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Heavy Gear Assault turns mech pilots into e-sports stars (preview)

Unless you’re playing competitive multiplayer games at a professional level, you don’t have much incentive to get better. Positive kill/death ratios and a high-ranking might snag you a fancy new logo for your gamertag or maybe a shiny weapon skin that not too many other players have, but that’s usually it.

MekTek Studios takes it one step further. It wants to transform the best players into e-sports stars.

The developer has ambitious plans for Heavy Gear Assault, a first-person multiplayer-only mech simulator coming to PCs in 2014. It will be the first title in the Heavy Gear universe (which started life as a table top role-playing game nearly 20 years ago) in over a decade. MekTek is bringing back the franchise in style: It’s using Unreal Engine 4, the newest iteration of Epic Games’s tool for next-generation development.

The first teaser trailer (embedded below) is all in-game footage, and I’m told this is what the final product will look like when it releases later next year.

Are you not entertained?

Heavy Gear Assault has its sights set on the exploding e-sports scene. Gameplay revolves around a gladiatorial arena where giant robots and their pilots fight each other for fame and money. You can obliterate the opposing mech’s limbs and weapons using your own guns or get up close with swords and hammers. All of this carnage takes place on a battlefield with destructible terrain.

MekTek had an early demo to show during the Game Developers Conference, depicting just the arena and basic combat skills. Since it’s a simulation, controlling a mech requires a bit more dexterity than the usual first-person shooter: The mouse controls the direction your torso is facing and WASD keys handle the legs. Mechs accelerate like cars, so the longer you hold down the keys, the faster you’ll move. When I fired my rifle at the player next to me, his armor gradually twisted and darkened from taking too much damage.

Heavy Gear Assault

The edges of the arena contained sections for audience members. When the game is live, these avatars will represent real players watching a match. But they aren’t passive observers; they have the power to influence a fight. If they don’t like what the participants are doing or if they’re just bored, they can activate environmental hazards in the arena by voting. If enough people vote, the fighters will have another obstacle to deal with as they lunge for each other’s throats.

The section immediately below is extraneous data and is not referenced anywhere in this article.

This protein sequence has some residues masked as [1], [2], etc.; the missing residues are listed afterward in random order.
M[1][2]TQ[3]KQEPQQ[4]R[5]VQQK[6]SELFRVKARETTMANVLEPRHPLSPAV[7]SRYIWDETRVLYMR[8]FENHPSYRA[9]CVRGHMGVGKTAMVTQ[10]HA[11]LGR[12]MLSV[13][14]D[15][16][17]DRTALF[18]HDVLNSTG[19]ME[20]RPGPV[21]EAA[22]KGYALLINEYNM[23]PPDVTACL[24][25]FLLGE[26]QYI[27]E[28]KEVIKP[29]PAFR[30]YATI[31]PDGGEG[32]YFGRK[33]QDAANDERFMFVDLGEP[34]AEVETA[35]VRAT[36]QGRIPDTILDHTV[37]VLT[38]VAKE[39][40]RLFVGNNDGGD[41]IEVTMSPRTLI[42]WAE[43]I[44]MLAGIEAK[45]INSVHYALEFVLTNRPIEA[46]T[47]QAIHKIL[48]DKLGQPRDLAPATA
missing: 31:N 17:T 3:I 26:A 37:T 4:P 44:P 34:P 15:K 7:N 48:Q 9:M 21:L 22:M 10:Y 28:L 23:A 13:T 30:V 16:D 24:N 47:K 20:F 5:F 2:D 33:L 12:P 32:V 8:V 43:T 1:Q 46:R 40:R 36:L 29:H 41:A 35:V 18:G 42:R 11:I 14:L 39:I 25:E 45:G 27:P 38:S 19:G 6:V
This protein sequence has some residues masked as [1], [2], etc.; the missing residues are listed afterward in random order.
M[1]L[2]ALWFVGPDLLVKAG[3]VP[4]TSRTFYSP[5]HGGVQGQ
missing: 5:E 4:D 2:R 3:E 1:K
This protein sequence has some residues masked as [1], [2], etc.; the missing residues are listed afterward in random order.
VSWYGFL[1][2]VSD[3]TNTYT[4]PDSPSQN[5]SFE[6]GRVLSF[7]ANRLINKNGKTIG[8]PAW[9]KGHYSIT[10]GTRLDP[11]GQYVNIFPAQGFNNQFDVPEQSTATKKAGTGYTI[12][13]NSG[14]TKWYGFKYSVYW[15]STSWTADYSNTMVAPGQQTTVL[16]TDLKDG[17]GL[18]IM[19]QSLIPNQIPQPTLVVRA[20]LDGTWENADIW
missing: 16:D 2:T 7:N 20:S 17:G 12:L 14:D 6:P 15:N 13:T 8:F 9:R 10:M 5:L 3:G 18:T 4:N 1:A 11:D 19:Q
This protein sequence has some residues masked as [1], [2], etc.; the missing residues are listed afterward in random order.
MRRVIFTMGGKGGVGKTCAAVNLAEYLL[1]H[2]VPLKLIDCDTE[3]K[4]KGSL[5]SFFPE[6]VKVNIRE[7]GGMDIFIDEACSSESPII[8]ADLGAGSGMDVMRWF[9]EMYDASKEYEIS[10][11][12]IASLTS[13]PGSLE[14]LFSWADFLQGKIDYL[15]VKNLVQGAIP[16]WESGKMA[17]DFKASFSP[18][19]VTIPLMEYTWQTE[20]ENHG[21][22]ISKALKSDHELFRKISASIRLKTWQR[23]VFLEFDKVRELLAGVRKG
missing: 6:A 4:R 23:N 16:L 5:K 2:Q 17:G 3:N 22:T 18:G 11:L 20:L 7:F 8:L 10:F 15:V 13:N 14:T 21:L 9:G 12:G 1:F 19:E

The audience can also grade their performance, which will affect the fighters’ reputations. It wasn’t clear what happens if a player has a bad reputation, but Mektek hopes this system will encourage good sportsmanship — by weeding out jerks and cheaters — in the community.

If you have an entrepreneurial spirit, you can even sponsor mech pilots with your in-game money (earned from winning matches) and follow their exploits throughout different tournaments, leagues, and seasons. Alternatively, you can place bounties on players’ heads so you don’t have to do the dirty work yourself.

The features sounded really exciting, but at this early stage in the development process, it’s difficult to tell if they’ll actually pan out.

Heavy Gear Assault

Above: Concept art for the arena.

Image Credit: MekTek Studios

MekTek is adopting the popular free-to-play model for Heavy Gear Assault. You can either play the base game for free or sign up for a premium subscription, similar to free-to-play massively multiplayer online role-playing games (such as Star Wars: The Old Republic).

Premium subscribers (for a rate not yet finalized) will have more benefits in the long run: discounted prices for cosmetic improvements like new pieces of armor and invitations to exclusive tournaments and events are just a few rewards the developers have planned.

Currently, MekTek and Heavy Gear Assault publisher Stompy Bot Productions are running a pledging campaign on its website to help fund the game with a simultaneous crowdfunding initiative launching on Kickstarter in two weeks. The goal is to raise $900,000 (so far they have $100,000). If all goes well, a beta version will come out some time in the first quarter of 2014.


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